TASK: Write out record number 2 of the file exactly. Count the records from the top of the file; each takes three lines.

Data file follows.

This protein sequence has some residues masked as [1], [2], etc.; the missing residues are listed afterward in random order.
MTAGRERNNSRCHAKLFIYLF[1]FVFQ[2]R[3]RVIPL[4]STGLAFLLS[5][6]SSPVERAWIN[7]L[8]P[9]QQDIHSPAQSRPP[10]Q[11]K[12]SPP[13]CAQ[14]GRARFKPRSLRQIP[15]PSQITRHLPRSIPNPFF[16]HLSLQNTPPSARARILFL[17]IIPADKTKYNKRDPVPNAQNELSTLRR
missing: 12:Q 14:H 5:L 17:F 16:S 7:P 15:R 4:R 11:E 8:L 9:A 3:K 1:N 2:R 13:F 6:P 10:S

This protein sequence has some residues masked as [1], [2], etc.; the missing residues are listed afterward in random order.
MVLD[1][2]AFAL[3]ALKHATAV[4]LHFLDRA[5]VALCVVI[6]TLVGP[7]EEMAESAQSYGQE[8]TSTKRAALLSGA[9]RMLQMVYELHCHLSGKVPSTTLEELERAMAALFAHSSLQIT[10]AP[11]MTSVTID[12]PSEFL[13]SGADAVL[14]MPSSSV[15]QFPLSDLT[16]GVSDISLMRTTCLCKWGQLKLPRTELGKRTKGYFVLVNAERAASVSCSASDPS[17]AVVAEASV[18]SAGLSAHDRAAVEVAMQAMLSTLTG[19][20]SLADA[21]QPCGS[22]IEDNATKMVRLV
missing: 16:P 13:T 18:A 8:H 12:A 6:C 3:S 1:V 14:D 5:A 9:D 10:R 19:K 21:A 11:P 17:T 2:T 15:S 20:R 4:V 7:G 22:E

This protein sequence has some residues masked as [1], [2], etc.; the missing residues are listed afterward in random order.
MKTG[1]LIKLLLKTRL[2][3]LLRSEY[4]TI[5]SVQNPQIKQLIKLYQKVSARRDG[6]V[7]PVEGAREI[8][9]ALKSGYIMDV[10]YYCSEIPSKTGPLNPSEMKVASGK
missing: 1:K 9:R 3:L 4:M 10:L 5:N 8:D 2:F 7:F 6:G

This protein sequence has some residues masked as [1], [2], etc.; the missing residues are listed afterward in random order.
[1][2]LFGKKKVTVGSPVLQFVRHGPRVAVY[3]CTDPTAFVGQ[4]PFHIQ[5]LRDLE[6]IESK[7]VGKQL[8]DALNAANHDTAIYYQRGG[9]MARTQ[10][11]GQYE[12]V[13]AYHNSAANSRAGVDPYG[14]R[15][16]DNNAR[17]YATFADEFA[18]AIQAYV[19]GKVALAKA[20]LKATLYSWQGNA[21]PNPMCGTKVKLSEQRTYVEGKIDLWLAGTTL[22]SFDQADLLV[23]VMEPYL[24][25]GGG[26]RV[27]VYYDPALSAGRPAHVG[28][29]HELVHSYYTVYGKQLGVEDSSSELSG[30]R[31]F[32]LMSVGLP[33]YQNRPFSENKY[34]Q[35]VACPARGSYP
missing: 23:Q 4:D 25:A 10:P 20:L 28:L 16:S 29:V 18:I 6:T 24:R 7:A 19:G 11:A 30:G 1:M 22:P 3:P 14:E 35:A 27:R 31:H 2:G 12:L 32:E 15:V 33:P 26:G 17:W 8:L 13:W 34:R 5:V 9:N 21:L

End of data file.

This protein sequence has some residues masked as [1], [2], etc.; the missing residues are listed afterward in random order.
MVLD[1][2]AFAL[3]ALKHATAV[4]LHFLDRA[5]VALCVVI[6]TLVGP[7]EEMAESAQSYGQE[8]TSTKRAALLSGA[9]RMLQMVYELHCHLSGKVPSTTLEELERAMAALFAHSSLQIT[10]AP[11]MTSVTID[12]PSEFL[13]SGADAVL[14]MPSSSV[15]QFPLSDLT[16]GVSDISLMRTTCLCKWGQLKLPRTELGKRTKGYFVLVNAERAASVSCSASDPS[17]AVVAEASV[18]SAGLSAHDRAAVEVAMQAMLSTLTG[19][20]SLADA[21]QPCGS[22]IEDNATKMVRLV
missing: 16:P 13:T 18:A 8:H 12:A 6:C 3:S 1:V 14:D 5:A 9:D 10:R 19:K 21:A 11:P 17:T 2:T 15:S 20:R 4:V 7:G 22:E